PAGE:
Sometimes you just need a bite-sized bit of cannoli.
Cannolis are a perplexing dessert for me. I do like them, but whenever we are at a restaurant that serves them, more than likely there is another dessert that tempts me more. Perhaps it’s a dish of salted caramel gelato or a slice of limoncello cake on the menu, either of which would win the dessert battle. There are just so many delicious desserts that sometimes stack ranking is needed.
That’s not to say that I don’t like cannolis. Two years ago I made a homemade version with a twist: Deconstructed Cannoli. It delivered almost all of the flavor of cannolis with a different presentation. I have yet to make true cannolis for one simple reason: the shell is supposed to be deep fried.
As regular readers know, I’m not a huge fan of fried foods. At home I’m even less a fan because not only is the food fried but also your home smells like frying oil for days. Blech!
I’ve been thinking about cannolis lately and wondering how I could get closer to the actual flavors of it. The deconstructed version used broken waffle cones, which had a fine texture but were missing something in their flavor profile. What I was surprised to discover is that the missing taste is marsala. Yep, that wine that is used in a number of Italian entrées also gives cannoli shells their signature taste. Next, all I had to do was figure out how to bake the shells.
By converting the shells into cups, my mini muffin pan could be the baking vessel for these treats. None of the frying, all of the flavor and crispness! For those who prefer shells covered in chocolate, the cup edges also can be dipped and coated. (Although I didn’t do it, for choco-holics, the entire cup could probably be covered in chocolate. . . Just saying.)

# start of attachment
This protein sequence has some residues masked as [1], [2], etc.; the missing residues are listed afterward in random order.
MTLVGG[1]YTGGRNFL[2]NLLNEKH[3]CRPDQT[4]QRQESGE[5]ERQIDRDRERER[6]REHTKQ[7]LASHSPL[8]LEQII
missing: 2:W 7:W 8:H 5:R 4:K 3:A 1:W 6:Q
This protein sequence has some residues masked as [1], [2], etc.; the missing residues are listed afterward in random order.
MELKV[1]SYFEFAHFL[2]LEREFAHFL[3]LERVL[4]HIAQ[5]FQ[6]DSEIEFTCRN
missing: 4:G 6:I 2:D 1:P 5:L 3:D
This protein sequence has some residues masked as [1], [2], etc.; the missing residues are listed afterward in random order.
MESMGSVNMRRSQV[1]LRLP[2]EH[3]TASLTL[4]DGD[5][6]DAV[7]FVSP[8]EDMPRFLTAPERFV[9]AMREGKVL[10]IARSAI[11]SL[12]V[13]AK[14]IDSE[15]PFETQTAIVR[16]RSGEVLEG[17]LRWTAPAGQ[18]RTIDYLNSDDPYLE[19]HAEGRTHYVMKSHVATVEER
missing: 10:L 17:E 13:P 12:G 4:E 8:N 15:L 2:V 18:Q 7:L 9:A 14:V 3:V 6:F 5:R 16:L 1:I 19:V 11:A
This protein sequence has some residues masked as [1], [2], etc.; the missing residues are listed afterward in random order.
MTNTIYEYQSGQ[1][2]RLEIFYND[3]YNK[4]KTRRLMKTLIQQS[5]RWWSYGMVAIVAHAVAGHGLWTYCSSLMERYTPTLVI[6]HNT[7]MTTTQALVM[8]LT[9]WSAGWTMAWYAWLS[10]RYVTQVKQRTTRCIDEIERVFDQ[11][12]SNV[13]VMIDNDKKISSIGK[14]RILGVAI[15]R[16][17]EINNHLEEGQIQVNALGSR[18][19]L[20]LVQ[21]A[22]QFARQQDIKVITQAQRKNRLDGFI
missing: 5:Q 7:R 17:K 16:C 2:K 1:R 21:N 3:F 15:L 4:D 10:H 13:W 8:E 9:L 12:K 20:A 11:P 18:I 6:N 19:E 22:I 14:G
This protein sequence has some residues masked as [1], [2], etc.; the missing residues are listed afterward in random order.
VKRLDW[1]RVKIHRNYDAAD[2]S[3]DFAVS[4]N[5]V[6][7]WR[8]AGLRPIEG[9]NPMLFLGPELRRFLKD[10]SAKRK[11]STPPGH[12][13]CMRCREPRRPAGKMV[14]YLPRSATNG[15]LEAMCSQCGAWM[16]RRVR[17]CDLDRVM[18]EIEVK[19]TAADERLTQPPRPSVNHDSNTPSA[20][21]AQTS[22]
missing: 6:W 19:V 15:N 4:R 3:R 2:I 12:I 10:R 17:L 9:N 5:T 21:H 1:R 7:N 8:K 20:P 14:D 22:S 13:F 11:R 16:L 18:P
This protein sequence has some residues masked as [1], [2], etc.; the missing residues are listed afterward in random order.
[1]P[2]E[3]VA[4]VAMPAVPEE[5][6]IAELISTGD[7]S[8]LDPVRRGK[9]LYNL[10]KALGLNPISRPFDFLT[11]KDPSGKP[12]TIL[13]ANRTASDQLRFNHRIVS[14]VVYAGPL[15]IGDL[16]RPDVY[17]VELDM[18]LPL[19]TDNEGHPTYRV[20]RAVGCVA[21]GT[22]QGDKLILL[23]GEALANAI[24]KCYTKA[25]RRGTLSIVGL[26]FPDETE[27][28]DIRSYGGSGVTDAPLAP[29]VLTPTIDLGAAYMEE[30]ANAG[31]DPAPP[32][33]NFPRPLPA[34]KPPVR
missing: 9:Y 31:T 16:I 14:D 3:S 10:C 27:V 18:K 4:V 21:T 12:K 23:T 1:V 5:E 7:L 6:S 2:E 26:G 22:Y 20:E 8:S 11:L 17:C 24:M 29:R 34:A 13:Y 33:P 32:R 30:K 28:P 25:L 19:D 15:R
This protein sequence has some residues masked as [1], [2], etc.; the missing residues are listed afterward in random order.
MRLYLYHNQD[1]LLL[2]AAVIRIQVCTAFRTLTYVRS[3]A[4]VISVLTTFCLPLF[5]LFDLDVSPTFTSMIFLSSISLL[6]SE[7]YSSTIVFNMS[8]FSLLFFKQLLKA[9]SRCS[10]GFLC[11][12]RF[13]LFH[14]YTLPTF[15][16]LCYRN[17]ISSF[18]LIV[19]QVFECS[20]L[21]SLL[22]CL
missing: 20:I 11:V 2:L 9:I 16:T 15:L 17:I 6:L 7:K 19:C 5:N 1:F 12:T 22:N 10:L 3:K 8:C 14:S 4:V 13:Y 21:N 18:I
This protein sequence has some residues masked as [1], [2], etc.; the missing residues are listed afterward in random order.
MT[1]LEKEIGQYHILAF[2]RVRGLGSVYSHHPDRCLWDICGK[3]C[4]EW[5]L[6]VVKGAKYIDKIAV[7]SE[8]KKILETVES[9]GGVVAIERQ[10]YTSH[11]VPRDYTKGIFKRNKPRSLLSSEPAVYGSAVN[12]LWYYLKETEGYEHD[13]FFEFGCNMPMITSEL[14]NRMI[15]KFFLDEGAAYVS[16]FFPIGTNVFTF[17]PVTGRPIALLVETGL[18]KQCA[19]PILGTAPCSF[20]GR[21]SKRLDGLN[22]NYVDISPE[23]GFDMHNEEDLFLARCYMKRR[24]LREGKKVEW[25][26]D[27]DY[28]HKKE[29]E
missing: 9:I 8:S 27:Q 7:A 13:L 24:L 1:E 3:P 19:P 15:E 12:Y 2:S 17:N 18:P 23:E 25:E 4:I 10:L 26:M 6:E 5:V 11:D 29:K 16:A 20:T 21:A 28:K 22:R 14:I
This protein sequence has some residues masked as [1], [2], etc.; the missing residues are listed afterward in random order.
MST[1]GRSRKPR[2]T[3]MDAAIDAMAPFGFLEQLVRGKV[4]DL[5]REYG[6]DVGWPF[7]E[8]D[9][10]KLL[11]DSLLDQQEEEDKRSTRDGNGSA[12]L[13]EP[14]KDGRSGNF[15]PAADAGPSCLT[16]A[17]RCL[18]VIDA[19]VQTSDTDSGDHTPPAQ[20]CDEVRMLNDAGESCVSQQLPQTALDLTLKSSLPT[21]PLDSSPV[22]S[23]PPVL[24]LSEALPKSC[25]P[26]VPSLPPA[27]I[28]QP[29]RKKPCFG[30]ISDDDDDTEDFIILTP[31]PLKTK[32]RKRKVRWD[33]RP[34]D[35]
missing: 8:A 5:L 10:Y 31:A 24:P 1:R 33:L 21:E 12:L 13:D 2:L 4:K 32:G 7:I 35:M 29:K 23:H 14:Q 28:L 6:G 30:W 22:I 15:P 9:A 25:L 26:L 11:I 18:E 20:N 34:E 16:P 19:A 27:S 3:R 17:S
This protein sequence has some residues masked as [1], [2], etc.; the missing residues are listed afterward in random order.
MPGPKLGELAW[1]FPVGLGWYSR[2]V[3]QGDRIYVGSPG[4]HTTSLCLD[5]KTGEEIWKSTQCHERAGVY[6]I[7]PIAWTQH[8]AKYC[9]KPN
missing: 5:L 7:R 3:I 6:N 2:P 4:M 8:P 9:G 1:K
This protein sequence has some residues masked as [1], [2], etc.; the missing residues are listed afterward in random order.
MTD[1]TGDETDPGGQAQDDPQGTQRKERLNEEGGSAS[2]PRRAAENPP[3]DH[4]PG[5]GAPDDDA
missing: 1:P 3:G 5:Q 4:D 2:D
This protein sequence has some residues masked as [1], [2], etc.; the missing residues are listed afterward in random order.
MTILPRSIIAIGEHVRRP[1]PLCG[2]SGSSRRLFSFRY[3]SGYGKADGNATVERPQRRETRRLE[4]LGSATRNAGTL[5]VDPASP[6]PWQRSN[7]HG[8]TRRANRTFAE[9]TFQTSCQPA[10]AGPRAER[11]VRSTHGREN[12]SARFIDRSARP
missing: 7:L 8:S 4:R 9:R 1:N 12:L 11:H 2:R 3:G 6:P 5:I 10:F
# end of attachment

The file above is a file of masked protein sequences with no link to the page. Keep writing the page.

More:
- 1 cup flour, plus more for dusting work surface
- 1-1/2 Tb. granulated sugar
- 1/4 tsp. cinnamon
- Pinch salt
- 2 Tb. butter, melted
- 1 egg white
- ¼ cup marsala wine*
- 8 oz. whole milk ricotta
- 1/2 cup powdered sugar
- 1 Tb. almond liqueur
- 1 cup semi sweet chocolate chips, optional
- Minced almonds or sprinkles, optional
- Combine flour, sugar, cinnamon, and salt in a stand mixer on stir.
- Add melted butter, turn to speed 2, and mix until butter is well distributed, about 1 minute.
- While mixing add egg white, and mix for another minute.
- Add marsala slowly, about a tablespoon at a time, until dough begins to form a ball.
- Wrap in plastic wrap, and refrigerate for an hour.
- Combine ricotta, powdered sugar, and liqueur in a bowl, and whisk to combine.
- Cover and refrigerate for 30 minutes or more.
- Preheat oven to 400.
- Roll chilled dough out on a lightly floured surface (dusting top of dough also) to about an 1/8-inch thickness.**
- Cut into circles using a 2 1/2-inch round biscuit cutter (or glass of similar size).
- Place rounds in an ungreased mini muffin tin, pressing evenly into sides and bottom of muffin cup.
- Bake for 10 minutes.
- Transfer to a wire cooling rack.
- If desired, dip cooled cannoli cups in melted chocolate, then almonds or sprinkles. (If adding chocolate, refrigerate cups to set chocolate before filling.)
- Fill each cup with a tablespoon of ricotta mixture.
- Refrigerate or serve immediately.
- May not need to use all of the marsala. I used about 3 of the 4 tablespoons.
- Thin dough is key to producing crisp cups.